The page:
4158 Fall 2012 Test 3
Do any two of the following problems.
1. Prove that 2 = .
Proof. Recall that every nite ordinal k is either even (k = 2n for some
n ) or odd (k = 2n + 1 for some n ), but not both. Hence there
is a bijection f : 2 dened by f (m, n) =
4158 Fall 2012 Test 2
Do any two of the following problems.
1. Let X, Y and Z be counting systems. Prove that if X is isomorphic to Y
and Y is isomorphic to Z, then X is isomorphic to Z.
Proof. Suppose X = (X, x0 , s), Y = (Y, y0 , t) and Z = (Z, z0 , u).
4158 Fall 2012 Test 1
Do any two of the following problems.
1. Prove that, for any sets A and B , A \ (A \ B ) = A B .
Proof. First suppose that x A \ (A \ B ). Then x A \ B , so either x A
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or x B . But x A, so x B as well, and therefore x A B .
Conve
The foundations of mathematics
Notes for MATH 4158
R.A. Litherland
August 16, 2012
These notes cover most of the material in the classic texts by Halmos [1]
and Landau [2]; the course will cover at most whats here, and possibly less
depending on how thing
1. Exercise 15.1. Prove Theorem 15.7: If A and B are nite then A B is
nite and #(A B ) = (# A)(# B ).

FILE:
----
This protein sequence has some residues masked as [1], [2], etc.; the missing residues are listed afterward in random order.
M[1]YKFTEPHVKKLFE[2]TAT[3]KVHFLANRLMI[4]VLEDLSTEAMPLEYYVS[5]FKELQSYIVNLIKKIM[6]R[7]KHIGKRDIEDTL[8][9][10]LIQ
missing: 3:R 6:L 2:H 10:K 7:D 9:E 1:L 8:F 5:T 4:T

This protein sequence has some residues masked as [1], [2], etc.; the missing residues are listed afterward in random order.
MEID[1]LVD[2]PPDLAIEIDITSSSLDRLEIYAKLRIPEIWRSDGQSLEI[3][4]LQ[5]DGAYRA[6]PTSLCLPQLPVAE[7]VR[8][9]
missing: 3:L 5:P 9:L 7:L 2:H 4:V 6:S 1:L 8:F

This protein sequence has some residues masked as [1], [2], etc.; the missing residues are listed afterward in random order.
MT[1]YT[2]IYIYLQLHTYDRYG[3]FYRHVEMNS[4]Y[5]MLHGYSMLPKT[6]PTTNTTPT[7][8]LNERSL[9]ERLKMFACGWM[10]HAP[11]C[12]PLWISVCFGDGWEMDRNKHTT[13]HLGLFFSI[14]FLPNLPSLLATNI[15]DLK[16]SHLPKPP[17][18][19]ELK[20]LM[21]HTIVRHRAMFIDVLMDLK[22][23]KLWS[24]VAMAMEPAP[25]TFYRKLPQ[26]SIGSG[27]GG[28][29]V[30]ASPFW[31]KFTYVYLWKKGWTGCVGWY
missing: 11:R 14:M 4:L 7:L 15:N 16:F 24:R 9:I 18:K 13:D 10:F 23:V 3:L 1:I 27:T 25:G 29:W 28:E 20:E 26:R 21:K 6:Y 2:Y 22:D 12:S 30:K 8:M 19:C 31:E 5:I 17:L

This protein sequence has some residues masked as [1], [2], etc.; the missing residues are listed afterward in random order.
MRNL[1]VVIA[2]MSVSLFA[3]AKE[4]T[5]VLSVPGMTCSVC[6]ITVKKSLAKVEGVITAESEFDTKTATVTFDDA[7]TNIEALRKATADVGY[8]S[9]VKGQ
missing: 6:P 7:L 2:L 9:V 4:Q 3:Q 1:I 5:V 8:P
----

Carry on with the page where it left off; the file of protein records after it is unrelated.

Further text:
Proof. Let m = # A and n = # B . Then A m and B n, so
A B m n. By denition of ordinal multiplication, mn = ord(m n)
(where m n is given the reverse lexic
1. Exercise 13.1: Let X be a non-empty well-ordered set and E any set of
well-ordered sets order-isomorphic to X . Show that there is a well-ordered
set Y X with Y E. [Hint: dene Y by replacing the least element of
/
X by a suitably chosen set.]
Proof. Le
1. Prove parts (3) and (4) of Theorem 11.5:
For all x in R:
(3) x + 0 = x;
(7) x + (x) = 0.
Proof. (3) For x = [x1 , x2 ],
x + 0 = [x1 , x2 ] + [1, 1] = [x1 + 1, x2 + 1] = [x1 , x2 ] = x.
The next to last equality holds because (x1 + 1) + x2 = (x2 + 1) +
1. Prove parts (4) and (7) of Theorem 9.5:
For all a, b and c in Q+ :
(4) (ab)c = a(bc);
(7) (a + b)c = ac + bc.
Proof. In both parts, we let a = [a1 , a2 ], b = [b1 , b2 ] and c = [c1 , c2 ].
(4) We compute, using Theorem 8.20,
(ab)c = [a1 b1 , a2 b2 ][c
6.1. Prove that if a poset has the greatest lower bound property, it has the
least upper bound property.
Proof. Suppose X is a poset with the greatest lower bound property. Let A
be a non-empty subset of X that is bounded above. Then the set B of upper
bo
3.4. Let R be a relation on a set X . Prove that R is transitive i R R is a
subset of R.
Proof. First suppose that R is transitive, and suppose that (x, z ) R R.
Then there is some y X with xRy and yRz . By transitivity, xRz , or
(x, z ) R. Thus R R R.
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